In late 2016, when Maddi developed a central line infection, it was discovered that her IgG levels were bottoming out each week following plasmapheresis. Her health was at a very crucial point, and she was dangerously close to a scary place where even a small infection could mean live or death. It was then our Team suggested using Bortezomib (Velcade), a chemotherapy drug primarily used in the treatment of multiple mylemoas (cancer), to take the place of plasmapheresis, and hopefully save Maddi’s already fractured immune system. As with every medication, I poured the internet looking for information regarding the use of Bortezomib and Autoimmune Encephalitis. I found very little. In fact, the information I did find was cutting edge, published in December 2017, as it was very new that Bortezomib was suggested in the treatment of Autoimmune Encephalitis. It seems that in theory, the way that Bortezomib works in the body, seems to address the way Autoimmune Encephalitis attacks the body, thus removing the need for more invasive treatments such as plasmapheresis.
I’m not a medical doctor, but I will try and explain the mechanisms, as well as Maddi’s experience so far in the last 6 months of treatment with Bortezomib.
Plasma cells are a very important part of our immune system. Plasma cells, is a short lived antibody producing cell that are derived from B cells. B cells differentiate into plasma cells that produce antibody molecules closely modeled after the receptors of the precursor B cell. This means your ability to fight the common cold, flu, and infection comes from our plasma cells. In Autoimmune Encephalitis, namely Anti-NMDA Receptor Type (Maddi’s type), the plasma cells in her body have produced antibodies that are attacking the Anti-NMDA receptors in her brain. Each plasma cell can secrete several thousand antibodies into circulation. In healthy persons, the antibody production stops when the initial stimulus is removed, such as recovery from an infection or virus. This is not the case for most cases of Autoimmune Encephalitis, with the exception of para-neoplastic AE’s where the initial cause/trigger is a tumor or teratoma. With AE, the body creates these antibodies at an alarming rate, which in turn attack the brain. First line defense is to always use steroids and IVIG to calm the immune system, and to suppress these plasma cells from creating more antibodies. In a lot of cases, this seems to be enough, and patients go on to recovery. In cases like Maddi, first line treatments did not work. This is when we introduced second line treatments such as Rituxan and Plasmapheresis. Rituxan works to stop production of B-cells. On the cellular level, if B-cell production is stopped, then they can’t mature into the plasma cells that are creating the antibodies to attack Maddi’s brain.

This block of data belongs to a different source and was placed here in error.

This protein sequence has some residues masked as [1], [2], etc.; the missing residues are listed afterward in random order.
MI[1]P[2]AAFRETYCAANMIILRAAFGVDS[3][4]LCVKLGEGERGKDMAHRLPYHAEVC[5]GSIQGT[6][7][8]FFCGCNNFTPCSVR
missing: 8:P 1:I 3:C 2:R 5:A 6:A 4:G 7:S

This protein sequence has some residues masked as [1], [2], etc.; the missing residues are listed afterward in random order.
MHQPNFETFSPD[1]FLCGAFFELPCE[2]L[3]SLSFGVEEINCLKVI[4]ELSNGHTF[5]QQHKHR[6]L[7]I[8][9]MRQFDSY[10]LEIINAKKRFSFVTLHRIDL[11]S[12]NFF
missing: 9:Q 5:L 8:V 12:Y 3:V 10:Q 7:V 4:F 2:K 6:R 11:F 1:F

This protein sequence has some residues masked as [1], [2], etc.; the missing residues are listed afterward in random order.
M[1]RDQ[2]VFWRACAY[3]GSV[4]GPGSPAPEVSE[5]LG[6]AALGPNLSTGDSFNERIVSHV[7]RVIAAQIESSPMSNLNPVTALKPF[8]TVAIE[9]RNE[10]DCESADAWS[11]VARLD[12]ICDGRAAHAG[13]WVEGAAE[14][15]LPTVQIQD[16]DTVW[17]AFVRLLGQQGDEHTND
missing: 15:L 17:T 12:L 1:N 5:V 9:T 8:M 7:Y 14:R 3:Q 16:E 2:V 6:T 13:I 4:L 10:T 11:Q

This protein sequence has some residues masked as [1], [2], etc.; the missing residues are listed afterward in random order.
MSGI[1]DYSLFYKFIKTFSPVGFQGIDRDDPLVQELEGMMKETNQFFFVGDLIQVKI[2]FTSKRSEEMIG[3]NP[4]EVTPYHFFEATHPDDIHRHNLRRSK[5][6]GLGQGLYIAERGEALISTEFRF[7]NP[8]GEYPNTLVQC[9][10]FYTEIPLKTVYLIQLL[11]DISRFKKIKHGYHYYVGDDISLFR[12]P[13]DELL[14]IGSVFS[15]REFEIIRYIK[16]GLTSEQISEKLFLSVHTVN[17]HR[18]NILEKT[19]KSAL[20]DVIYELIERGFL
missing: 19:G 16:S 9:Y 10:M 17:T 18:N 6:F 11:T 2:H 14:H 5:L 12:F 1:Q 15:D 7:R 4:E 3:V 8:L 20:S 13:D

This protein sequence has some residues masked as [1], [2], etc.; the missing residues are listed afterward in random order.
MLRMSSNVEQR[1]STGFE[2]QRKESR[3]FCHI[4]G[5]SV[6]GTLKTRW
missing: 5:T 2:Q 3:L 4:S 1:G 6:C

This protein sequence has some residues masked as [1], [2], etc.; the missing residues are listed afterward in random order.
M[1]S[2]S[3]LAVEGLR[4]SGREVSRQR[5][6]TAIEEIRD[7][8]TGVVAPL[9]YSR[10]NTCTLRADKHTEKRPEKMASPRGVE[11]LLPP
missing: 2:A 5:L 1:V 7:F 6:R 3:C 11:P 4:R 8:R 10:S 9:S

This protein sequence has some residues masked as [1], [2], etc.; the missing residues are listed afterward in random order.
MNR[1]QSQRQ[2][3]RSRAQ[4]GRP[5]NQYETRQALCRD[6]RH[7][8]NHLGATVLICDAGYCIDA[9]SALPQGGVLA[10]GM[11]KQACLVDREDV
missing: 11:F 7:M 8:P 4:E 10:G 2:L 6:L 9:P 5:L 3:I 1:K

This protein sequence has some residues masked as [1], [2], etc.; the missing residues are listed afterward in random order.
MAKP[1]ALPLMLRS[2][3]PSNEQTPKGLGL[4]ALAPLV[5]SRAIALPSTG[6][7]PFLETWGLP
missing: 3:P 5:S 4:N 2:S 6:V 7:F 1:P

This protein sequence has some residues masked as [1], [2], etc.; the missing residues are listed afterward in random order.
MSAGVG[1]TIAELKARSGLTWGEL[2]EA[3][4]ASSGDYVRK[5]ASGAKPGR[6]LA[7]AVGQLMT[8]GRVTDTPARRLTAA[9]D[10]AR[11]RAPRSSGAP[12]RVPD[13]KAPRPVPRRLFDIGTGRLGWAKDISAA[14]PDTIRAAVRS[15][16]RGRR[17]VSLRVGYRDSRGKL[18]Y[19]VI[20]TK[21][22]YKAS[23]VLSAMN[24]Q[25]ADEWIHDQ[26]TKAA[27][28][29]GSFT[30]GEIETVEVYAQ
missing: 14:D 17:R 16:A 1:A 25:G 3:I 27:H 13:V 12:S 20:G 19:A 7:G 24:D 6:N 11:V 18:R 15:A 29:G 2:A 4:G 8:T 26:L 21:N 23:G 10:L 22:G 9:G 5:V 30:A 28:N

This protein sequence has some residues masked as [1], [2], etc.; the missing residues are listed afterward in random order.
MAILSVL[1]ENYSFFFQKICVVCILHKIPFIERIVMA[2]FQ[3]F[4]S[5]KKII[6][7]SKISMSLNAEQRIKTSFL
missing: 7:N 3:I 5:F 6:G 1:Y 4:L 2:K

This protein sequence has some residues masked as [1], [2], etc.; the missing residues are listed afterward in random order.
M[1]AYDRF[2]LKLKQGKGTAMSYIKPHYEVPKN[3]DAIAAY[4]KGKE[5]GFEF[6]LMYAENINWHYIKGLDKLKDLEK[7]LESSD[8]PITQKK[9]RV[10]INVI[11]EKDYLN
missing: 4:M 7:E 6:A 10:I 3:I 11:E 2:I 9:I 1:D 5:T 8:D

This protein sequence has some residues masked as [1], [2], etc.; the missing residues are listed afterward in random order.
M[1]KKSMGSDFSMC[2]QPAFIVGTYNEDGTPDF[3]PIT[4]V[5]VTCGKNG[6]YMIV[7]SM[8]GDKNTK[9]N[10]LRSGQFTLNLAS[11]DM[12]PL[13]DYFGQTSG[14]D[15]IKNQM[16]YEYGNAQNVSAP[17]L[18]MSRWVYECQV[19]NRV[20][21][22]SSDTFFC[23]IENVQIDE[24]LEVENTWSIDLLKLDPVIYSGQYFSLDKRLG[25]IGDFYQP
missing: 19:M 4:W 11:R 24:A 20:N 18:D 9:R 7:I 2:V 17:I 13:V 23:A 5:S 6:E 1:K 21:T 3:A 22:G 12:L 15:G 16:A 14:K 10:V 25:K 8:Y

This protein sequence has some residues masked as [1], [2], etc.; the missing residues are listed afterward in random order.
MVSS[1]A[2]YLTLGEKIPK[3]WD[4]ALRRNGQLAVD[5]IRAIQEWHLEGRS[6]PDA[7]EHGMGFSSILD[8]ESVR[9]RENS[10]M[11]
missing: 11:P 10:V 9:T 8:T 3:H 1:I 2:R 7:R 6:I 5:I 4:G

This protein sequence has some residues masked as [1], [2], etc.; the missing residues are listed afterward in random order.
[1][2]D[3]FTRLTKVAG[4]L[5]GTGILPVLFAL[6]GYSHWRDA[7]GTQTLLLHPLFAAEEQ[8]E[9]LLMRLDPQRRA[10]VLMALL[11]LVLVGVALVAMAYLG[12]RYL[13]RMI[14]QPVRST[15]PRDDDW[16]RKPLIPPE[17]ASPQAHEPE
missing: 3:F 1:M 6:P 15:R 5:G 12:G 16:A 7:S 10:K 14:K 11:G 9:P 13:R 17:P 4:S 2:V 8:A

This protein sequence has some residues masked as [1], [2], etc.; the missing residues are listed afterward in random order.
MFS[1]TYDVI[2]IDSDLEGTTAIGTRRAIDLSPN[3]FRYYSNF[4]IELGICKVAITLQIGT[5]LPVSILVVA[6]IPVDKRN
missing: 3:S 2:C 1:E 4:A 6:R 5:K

So, stop making B-cells, prevent plasma cells from creating antibodies. Thank you Rituxan! Maddi’s B-cells are zero. She’s not making any! The problem with using steroids, IVIG, and Rituxan, is that none of those treatments do anything for the plasma cells that are already mature and producing antibodies. It also does nothing for the antibodies already circulating in her blood, in her bone marrow, and body tissues. This is where plasmapheresis comes into play. Plasmapheresis works by filtering the blood to remove those antbodies. Removing the antibodies that are already circulating in her blood stream help to stop the attack on the brain. Maddi did plasmapheresis for 6 months with much success. She had a dramatic recovery period. I will stand by saying that PLEX brought her back to us, and we had a very uneventful fall, with glimpses of our girl back. So, let’s recap. B cells are not producing antibodies. So nothing should be still attacking her brain. Suppressing the immune system with steroids, and periodic treatment with IVIG. But, Maddi is re-escalating and continuing to have trouble? What’s going on?